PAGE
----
Thursday, February 05, 2015

The reading achievement challenge

In her education blog for the Huffington Post, Karin Chenoweth cites recent figures from the (United States’) Nation’s Report Card on reading. Even though there has been a marginal improvement since the early nineties, the statistics are still shocking: 52% of ‘eighth-graders (year 9 in UK) whose parents graduated from college can't read at the proficient level as measured by the Nation’s Report Card’; and, another 14% can’t read ‘at a basic level’. As you may imagine, if the numbers are so poor for the children of parents who have graduated from college, what then might the figures be like for those whose parents didn’t graduate, or for those from disadvantaged backgrounds?

Chenoweth is right to point out that the persistence of the massive achievement gap in the USA (for which read too the UK, Australia, and other English-speaking countries) is a blight on the education system. [In fact, the great Harvard academic Jeanne Chall devoted a whole book – The Academic Achievement Challenge – to the subject fifteen years ago.] She is also correct in underscoring the importance of teaching knowledge and information, without which, even if children are taught to read fluently, understanding will inevitably be impaired. I, and of course many of my fellow phonics advocates, completely agree with what she is arguing. The purpose of teaching phonics is to enable children to access meaning from text. What children need is the cumulative growth and development of cultural capital: from a very young age they need lots of interactive talk, preferably quality talk, and caregivers who read a wide range of literary and non-literary texts, amongst many other things. In short, they need to know lots of ‘stuff’.

However, when Chenoweth, in her article, writes that she hasn’t heard ‘the term “whole language” in a school in a long time, and [that] most early elementary teachers know that they need to teach kids phonics in some kind of systematic way’, I suspect that just because she hasn’t heard the term doesn’t mean that it has ceased to exist; after all, as Hamlet says, ‘the devil hath power t’assume a pleasing shape’. In the case of reading, the ‘pleasing shape’ comes in the form of ‘mixed methods’, which, as Bonnie Macmillan demonstrated in her book Why Schoolchildren Can’t Read, reduces to whole language. She may also not be aware of how utterly dreadfully badly trained in teaching reading most trainee teachers in ed. schools are – at least if the UK and Australia are anything to go by.

Where Chenoweth is absolutely on the money is where she declares that ‘reading instruction is one of the most complex tasks our schools undertake’. I would contend that poor training of teachers and poor instructional design of reading programmes are the principal reasons why children aren’t ‘proficient’ readers by Grade 8. If reading and spelling (two sides of the same coin) are rigorously taught during the first three years of schooling and children acquire automaticity, they have direct access to meaning. The process of reading becomes ever easier and, if the subject matter is suitable and well pitched, reading is pleasurable. When reading is pleasurable, children are much more likely to want to read: the rich get richer!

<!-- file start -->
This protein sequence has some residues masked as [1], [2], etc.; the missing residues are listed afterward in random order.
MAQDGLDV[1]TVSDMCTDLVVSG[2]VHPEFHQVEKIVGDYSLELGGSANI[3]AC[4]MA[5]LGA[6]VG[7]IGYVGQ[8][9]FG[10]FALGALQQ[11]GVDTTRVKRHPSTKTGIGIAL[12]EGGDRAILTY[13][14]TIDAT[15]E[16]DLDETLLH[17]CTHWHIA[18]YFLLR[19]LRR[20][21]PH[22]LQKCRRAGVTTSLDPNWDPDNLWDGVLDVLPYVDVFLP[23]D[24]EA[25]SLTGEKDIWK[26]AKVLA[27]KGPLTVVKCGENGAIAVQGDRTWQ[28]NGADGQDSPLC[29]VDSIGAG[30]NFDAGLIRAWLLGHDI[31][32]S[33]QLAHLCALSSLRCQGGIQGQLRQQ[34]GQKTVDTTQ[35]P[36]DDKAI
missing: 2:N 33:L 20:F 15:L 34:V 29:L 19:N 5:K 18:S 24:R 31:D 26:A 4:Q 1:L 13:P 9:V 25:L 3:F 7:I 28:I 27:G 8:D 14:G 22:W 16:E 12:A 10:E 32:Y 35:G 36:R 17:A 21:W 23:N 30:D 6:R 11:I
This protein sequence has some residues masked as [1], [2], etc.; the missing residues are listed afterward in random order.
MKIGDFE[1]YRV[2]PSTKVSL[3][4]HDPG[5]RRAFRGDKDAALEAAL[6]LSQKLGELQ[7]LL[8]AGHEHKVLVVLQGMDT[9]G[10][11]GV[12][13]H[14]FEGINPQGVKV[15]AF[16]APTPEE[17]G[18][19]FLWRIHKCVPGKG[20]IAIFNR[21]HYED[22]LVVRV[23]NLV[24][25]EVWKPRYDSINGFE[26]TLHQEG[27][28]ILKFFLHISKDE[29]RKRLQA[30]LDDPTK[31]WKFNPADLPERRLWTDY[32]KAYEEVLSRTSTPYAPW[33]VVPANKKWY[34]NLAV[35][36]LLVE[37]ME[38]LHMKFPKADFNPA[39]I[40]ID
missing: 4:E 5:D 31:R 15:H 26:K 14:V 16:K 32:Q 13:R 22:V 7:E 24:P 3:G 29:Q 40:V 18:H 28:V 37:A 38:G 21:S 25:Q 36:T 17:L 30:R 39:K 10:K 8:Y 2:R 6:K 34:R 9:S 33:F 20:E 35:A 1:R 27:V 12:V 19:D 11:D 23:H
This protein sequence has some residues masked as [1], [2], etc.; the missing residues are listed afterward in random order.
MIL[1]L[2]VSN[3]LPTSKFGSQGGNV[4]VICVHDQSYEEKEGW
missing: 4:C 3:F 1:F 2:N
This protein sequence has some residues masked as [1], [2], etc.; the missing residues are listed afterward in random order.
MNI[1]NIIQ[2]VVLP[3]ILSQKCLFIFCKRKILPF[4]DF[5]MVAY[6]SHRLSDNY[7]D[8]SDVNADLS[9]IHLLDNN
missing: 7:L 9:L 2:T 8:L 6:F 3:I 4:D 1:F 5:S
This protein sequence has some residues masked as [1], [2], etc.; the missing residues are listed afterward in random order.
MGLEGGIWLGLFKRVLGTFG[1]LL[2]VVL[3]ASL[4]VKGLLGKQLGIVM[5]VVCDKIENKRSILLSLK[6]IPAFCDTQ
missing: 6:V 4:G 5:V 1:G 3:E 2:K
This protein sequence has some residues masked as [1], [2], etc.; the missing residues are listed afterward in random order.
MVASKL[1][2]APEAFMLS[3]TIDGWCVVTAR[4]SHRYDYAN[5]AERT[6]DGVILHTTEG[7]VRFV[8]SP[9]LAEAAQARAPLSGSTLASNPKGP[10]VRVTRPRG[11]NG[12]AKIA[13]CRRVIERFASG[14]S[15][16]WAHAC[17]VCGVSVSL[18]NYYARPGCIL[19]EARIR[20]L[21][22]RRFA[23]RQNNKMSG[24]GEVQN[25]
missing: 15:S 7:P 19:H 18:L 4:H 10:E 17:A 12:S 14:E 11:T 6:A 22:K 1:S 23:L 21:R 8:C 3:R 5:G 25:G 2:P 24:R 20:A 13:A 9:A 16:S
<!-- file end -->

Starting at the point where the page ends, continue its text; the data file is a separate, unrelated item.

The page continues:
At Sounds-Write we have long argued that teaching teachers how to teach phonics and thus how to teach young children how to read and spell to a very high level of proficiency is an immensely skilled job. It doesn’t involve only the simple mapping of one-to-one correspondences between sound and spelling – as we sometimes hear from the denigrators of phonics: ‘Oh phonics! That’s just kuh a tuh, isn’t it?’ Neither does phonics ‘merely’ involve the teaching of all the complexities of how the writing system maps to the forty-four or so sounds of the English language. It includes the teaching of the procedural skills of segmenting, blending and phoneme manipulation. It involves making clear conceptually how the alphabetic code works*. And, just as importantly, teachers need to have a good understanding of how complex learning takes place and what good instructional design looks like. This latter aspect of the teaching and learning process is something that never crosses the radar screen of the vast majority of trainee teachers and yet is an essential element of successful teaching. What I am alluding to here is cognitive load theory and in the next couple of days I shall explain the relevance of CLT to the teaching of phonics.

* See what Pamela Snow, associate professor of Psychology at Monash University, and Alison Clarke of Spelfabet have to say on this here.

3 comments:

  1. The thing is, John, you have the solution hiding in sight in the UK, and it's much simpler than you and Chenowith imply.